Candidate Name Matthew Wilt Lesson Topic Box and Whisker Plots
Date of Lesson April 17th 2015 Grade Level High School
Decision and Planning Sequence
Interpreting Categorical and Quantitative Data:
Summarize, represent, and interpret data on a single count or measurement
1. Represent data with plots on the real number line (dot plots,
histograms, and box plots).
2. Use statistics appropriate to the shape of the data distribution to
compare center (median, mean) and spread (interquartile range,
standard deviation) of two or more different data sets.
3. Interpret differences in shape, center, and spread in the context of the
data sets, accounting for possible effects of extreme data points
2. LessonObjective(s): Students will be able create, interpret, and compare box and
whisker plots using two sets of data. Then, using their interpretations and comparisons,
the students will compare them to propaganda presented in the earlier half of the class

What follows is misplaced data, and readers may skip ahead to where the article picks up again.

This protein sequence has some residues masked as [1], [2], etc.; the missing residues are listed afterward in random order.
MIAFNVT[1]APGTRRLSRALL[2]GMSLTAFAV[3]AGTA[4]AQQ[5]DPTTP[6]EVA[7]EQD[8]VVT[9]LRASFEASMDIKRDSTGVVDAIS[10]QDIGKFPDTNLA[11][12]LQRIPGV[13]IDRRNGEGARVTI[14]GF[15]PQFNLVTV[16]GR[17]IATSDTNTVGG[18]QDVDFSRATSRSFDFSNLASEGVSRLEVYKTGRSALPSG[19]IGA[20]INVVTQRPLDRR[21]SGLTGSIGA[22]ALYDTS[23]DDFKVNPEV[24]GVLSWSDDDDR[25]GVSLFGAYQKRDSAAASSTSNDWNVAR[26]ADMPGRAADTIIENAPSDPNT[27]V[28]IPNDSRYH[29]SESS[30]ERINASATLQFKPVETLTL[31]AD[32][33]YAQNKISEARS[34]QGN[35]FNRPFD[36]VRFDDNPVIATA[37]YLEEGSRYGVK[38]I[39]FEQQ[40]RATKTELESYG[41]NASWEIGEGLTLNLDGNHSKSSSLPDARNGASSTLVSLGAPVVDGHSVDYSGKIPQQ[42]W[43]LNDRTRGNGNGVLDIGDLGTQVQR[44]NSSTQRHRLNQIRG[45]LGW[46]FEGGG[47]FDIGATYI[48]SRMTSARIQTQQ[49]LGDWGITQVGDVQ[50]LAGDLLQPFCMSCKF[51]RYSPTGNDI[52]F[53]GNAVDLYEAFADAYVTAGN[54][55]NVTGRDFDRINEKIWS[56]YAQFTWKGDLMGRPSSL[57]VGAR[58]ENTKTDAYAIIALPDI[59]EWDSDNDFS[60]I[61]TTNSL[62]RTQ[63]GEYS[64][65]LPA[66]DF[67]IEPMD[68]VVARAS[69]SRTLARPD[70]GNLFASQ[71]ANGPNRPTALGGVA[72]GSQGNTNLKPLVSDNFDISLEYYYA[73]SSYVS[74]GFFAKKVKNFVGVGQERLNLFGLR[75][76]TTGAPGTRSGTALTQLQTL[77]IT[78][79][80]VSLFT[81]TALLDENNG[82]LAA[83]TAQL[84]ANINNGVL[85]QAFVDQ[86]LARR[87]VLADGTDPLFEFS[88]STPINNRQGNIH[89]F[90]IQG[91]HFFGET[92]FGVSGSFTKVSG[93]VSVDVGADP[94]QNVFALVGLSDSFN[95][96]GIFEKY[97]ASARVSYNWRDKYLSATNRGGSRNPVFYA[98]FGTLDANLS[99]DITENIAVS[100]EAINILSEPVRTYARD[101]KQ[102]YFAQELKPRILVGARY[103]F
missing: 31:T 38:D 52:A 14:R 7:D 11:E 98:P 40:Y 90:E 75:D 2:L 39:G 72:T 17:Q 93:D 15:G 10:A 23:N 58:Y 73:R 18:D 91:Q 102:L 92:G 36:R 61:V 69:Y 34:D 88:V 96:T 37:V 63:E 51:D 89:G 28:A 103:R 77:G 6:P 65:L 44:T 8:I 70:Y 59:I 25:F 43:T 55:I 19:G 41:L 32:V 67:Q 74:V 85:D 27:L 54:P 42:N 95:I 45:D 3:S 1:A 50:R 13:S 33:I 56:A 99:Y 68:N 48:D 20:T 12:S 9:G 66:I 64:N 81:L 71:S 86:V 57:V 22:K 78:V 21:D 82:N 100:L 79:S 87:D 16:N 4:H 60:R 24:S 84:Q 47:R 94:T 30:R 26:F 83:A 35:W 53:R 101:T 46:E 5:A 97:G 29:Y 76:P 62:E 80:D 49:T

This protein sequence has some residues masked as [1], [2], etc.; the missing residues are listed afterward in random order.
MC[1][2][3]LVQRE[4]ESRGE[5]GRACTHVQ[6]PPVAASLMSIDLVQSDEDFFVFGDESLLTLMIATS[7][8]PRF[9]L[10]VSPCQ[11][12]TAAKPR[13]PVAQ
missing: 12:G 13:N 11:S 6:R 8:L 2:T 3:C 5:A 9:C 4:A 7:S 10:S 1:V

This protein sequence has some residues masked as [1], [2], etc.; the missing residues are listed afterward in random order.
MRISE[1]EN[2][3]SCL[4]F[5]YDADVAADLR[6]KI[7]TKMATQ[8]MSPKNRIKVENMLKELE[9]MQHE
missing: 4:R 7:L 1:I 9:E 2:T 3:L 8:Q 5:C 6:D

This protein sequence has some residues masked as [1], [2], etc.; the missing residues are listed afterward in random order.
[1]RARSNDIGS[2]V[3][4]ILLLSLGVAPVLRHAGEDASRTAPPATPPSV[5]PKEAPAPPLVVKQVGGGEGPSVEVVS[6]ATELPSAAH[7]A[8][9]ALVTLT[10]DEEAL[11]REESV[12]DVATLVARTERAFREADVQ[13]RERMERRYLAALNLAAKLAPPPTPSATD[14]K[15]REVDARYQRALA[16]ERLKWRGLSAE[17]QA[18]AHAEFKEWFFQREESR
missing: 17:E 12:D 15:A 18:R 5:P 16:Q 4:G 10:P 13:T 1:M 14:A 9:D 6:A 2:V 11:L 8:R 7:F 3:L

and draw conclusions.
3. Instructional Material/Resources: Smart Board, PowerPoint, Handout, Calculators, and
4. Prior Knowledge: Students have the basic knowledge of how to create a box and
whisker plot using a set of data.
5. Body of Lesson
a. Anticipatory Set: “The propaganda had to be effective enough to persuade the
people to support the war effort despite the overwhelming casualty statistics. If
we look at the casualty statistics for both the Axis and Allies we can get a better
understanding of how effective the propaganda was. But we need a way to
compare each side. One method to do so is to create box and whisker plots or box
plots which we discussed how to do yesterday. Thus the goal of today’s lesson is
to be able to create, interpret, and compare box and whisker plots.”
b. Teaching Strategies: Lecture, Cooperative Learning (Think-Pair-Share), Inquiry
c. Procedures: After the students learn about the effects that propaganda had on
World War II, they will begin to look at the effects of the war in terms of
i. Transition from propaganda to analyzing casualties. Propaganda was used
to increase the war effort against overwhelming casualty statistics.
ii. Brief overview of how catastrophic the war was. “World War II was the
biggest and most terrible war the world has ever seen. There were 61
countries involved, and 1.9 billion of their populations took up arms and
fought. Approximately 69,700,000 people lost their lives. It is said that
about 1 in every 40 people in the world died, many of them civilians. This